> Tell me Rik, why is there no qrss(LMCW) when the band is noisy like lots
> of qrn/static about.
> My ANSWER after monitoring and experimentation with
> spectran is that the qrn chops the long dashes and you cannot
> be sure if it was lots of dots.
On the contrary,
Had you been listening today you might change your mind. I tuned to a weak
steady carrier and the QRN was so consistant that it chewed it up completely.
Not just intermittent crashes but the STATIC was virtually continuous. I then
worked G8RW and gave him 259. It was a struggle but on normal cw I made it. I
was monitoring him on spectrogram and NO way would it have been possible to read
his signals visually and make any sense of the transmission.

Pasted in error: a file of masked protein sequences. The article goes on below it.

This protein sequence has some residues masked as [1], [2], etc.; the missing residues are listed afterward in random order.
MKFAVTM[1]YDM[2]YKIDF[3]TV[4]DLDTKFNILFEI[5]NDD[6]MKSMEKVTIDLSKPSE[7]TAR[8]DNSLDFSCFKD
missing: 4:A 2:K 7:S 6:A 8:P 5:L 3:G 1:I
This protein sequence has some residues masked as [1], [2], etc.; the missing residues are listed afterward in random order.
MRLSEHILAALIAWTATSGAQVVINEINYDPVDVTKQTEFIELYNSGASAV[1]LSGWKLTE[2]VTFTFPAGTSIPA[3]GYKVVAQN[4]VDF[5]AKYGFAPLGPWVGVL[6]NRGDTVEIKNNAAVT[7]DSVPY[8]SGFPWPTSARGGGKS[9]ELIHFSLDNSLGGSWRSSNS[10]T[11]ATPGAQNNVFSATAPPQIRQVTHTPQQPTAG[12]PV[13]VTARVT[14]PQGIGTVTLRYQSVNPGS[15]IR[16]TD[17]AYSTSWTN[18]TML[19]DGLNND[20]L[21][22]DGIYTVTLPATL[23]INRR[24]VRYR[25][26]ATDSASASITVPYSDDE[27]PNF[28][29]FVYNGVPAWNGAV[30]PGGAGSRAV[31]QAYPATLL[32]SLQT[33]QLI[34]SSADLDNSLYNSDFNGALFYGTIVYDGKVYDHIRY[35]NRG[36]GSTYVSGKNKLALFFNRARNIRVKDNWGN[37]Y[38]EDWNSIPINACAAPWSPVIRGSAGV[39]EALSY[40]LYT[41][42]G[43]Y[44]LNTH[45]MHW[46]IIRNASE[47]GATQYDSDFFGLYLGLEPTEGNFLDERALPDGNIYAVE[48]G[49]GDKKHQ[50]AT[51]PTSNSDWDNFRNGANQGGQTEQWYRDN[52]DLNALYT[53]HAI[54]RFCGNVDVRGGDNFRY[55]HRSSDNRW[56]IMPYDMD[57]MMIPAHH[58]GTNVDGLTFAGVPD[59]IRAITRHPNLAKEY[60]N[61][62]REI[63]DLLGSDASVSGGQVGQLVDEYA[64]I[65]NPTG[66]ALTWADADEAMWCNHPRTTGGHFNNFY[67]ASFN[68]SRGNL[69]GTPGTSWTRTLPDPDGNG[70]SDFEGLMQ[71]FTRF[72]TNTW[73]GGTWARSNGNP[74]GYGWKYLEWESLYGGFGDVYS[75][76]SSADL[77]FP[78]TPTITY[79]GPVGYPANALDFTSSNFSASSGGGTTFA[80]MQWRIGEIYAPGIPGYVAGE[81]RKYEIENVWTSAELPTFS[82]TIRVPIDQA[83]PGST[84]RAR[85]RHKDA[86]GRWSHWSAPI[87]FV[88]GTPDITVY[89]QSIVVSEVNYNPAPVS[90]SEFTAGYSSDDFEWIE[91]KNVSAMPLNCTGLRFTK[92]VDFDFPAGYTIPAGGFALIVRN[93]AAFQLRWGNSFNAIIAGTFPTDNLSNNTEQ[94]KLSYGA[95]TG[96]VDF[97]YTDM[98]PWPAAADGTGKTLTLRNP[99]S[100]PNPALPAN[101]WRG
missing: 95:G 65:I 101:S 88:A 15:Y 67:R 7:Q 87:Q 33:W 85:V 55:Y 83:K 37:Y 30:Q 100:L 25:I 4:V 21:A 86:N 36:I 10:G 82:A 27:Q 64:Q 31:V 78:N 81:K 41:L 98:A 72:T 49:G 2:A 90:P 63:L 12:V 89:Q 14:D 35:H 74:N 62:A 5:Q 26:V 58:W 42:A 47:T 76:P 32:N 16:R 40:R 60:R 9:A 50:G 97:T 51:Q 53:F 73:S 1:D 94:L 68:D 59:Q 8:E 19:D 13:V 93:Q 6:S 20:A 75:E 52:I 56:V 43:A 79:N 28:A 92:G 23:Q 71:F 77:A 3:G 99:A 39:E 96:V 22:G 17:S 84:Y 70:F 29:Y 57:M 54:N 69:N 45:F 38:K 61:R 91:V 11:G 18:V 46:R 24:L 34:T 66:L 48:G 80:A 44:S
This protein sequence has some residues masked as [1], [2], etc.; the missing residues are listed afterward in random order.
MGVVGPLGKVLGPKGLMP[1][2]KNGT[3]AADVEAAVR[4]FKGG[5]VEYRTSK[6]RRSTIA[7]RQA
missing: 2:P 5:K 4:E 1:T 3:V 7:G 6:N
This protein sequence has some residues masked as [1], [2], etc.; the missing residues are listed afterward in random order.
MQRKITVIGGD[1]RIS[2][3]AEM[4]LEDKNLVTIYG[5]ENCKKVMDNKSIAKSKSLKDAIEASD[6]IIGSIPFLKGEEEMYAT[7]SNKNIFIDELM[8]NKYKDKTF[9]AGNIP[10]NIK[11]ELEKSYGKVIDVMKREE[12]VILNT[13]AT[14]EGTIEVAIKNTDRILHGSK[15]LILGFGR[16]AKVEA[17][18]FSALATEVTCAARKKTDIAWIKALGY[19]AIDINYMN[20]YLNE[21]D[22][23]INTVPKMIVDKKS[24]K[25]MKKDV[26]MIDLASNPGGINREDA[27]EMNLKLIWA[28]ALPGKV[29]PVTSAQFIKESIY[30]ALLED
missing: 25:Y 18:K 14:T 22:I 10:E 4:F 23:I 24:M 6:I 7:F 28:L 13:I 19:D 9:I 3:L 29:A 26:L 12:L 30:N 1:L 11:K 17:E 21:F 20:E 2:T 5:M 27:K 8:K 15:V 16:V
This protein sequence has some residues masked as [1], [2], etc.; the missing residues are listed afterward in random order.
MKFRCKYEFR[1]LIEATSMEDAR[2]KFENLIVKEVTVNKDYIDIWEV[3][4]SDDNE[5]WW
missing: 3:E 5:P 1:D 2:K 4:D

I tried all permutations of spectrogram and it made little difference. My
observations in the past indicate that the band has to be relatively quiet to
see weak signals and read the information, and most of the time is it guesswork,
because you already know in advance who is going to be active.
Say what you like about the so called advantages of slow morse. I have yet to
see anyone attempting a qso under the conditions that I have described above,
and I always monitor for slow morse as well as normal activities. The slow morse
activity that I do see can easily be copied aurally at my qth.
Maybe my antenna is above average. I have yet to see a qso on slow cw that I
cannot copy both ends by ear.
I find that the advantage of QRSS is even greater
under heavy QRN - it's often the only mode that is viable in the
summer. Static crashes are usually much shorter than the dot
period and it is much easier to watch the bright white lines of static
than to listen to QRN. I cannot vouch for Spectran, but
Spectrogram works well under these conditions.
Mike, G3XDV (IO91VT)